We brace roots against

an emptying city

as the night folds to rest


along its grain.

The crease wet with saliva

begs the stars to gleam.


Streetlamps have lost faith

in this neighborhood

but we keep planting.


The bulbs cleaved from their shells

become seeds. At the aluminum picnic table

you teach me to play spades.


When we fold

dirt into our hands

we pray for darkness,


play creation.

You plant your bulbous knuckles

and hope for crocus.



fertilizes the tomatoes.

The blue light sugarcoats


the morning glories fraying

along their veins. Every crack

in the sidewalk is a bloodletting


to replace fear with oxygen.

In salt-laced wind I unearth

rocks the same weight as your hands.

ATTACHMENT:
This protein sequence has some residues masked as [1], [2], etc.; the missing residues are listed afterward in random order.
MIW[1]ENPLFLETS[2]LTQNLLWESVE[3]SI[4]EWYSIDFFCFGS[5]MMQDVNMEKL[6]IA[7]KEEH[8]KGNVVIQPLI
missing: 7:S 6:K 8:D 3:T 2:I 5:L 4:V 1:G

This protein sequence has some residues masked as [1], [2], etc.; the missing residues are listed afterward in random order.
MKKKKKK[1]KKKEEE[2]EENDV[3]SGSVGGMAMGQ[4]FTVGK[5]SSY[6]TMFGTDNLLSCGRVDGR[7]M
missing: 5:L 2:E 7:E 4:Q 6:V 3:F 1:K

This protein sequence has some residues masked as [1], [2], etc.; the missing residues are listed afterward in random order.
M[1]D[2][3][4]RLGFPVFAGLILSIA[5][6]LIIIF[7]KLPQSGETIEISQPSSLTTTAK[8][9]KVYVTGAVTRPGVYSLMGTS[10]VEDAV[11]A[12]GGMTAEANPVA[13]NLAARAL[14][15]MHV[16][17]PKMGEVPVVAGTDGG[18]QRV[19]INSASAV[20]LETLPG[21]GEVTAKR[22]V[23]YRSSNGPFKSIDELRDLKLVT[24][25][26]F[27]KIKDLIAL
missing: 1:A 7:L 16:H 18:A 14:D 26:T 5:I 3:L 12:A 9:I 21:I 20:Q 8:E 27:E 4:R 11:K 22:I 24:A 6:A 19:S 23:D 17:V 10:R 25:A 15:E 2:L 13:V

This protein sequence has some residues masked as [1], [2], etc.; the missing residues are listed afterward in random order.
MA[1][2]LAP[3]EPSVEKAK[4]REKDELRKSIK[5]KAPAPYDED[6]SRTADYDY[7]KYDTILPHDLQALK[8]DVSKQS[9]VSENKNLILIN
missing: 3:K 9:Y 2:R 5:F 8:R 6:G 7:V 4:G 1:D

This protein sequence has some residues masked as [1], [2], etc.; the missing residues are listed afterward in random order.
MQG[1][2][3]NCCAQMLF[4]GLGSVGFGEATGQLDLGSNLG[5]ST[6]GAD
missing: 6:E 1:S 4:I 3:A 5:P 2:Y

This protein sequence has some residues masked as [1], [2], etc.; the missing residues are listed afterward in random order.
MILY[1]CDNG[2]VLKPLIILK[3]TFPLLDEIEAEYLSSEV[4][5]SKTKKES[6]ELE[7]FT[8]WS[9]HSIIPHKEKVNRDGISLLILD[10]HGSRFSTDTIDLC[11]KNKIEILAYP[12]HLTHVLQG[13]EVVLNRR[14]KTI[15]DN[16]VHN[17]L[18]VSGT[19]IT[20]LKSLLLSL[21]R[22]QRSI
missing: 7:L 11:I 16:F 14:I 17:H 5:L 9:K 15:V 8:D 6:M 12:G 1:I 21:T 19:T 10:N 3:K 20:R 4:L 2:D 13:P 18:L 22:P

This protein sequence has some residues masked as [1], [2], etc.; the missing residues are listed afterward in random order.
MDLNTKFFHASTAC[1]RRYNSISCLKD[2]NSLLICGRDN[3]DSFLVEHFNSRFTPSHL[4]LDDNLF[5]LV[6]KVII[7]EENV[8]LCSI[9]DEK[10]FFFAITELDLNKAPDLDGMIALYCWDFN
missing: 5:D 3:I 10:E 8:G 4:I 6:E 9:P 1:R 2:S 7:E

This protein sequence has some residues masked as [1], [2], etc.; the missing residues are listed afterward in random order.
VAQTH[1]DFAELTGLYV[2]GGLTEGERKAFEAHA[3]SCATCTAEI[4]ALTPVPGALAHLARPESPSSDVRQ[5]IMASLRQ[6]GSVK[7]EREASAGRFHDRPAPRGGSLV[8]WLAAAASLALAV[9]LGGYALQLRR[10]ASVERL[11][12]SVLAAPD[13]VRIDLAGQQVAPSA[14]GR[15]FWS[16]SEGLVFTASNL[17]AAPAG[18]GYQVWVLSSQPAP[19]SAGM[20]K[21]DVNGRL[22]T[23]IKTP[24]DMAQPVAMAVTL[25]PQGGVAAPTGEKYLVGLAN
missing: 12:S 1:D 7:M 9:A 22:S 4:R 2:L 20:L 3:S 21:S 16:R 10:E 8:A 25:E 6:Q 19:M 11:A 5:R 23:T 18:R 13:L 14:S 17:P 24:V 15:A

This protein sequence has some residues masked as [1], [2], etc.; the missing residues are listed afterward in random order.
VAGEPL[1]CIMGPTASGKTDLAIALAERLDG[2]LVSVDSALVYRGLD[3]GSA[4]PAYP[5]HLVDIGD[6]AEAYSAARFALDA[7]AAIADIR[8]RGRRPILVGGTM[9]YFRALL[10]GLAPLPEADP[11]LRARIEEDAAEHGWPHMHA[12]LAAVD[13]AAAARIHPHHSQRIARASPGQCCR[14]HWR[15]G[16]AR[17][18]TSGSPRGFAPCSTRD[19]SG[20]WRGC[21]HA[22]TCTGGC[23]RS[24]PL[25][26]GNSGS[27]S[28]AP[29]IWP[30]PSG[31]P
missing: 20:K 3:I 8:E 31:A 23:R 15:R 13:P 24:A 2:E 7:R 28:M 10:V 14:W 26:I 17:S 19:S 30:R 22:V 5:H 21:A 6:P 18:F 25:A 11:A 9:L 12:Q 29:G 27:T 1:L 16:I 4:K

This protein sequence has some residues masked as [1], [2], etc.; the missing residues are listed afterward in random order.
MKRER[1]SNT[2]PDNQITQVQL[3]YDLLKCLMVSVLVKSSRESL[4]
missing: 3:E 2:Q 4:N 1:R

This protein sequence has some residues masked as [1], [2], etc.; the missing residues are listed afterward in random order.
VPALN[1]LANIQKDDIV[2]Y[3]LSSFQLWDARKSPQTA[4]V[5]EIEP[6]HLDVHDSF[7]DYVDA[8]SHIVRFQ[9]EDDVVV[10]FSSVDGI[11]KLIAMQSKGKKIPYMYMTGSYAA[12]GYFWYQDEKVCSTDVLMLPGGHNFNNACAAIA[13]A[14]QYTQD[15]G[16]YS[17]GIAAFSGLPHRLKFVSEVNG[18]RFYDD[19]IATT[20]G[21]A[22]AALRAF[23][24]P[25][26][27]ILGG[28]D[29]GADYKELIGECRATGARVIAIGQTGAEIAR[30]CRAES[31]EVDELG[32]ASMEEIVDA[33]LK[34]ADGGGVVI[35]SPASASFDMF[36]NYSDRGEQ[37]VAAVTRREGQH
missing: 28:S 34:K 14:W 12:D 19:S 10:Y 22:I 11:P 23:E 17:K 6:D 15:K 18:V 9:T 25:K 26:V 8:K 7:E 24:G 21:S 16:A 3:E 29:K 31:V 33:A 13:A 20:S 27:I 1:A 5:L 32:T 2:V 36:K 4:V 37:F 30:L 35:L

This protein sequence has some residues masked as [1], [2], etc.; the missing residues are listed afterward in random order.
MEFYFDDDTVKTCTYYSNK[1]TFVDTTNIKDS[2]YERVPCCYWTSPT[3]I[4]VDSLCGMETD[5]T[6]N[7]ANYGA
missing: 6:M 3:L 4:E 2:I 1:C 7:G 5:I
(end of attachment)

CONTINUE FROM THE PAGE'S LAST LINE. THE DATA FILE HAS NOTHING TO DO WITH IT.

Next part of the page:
Jessica Beyer is a writer and educator from Baltimore, MD. Her poems have been published in MiPoesias, The Adroit Journal, decomP, The Anemone Sidecar, and other journals and anthologies. She has a MFA in Poetry from New York University and a BA in English and Creative Writing from Emory University. She is currently looking for a publisher for her first poetry collection Questions for Damage. When not writing or working, Jessica can be found waterskiing, scuba diving, and giving in to wanderlust whenever possible. You can follow her on Twitter @jessicahbeyer.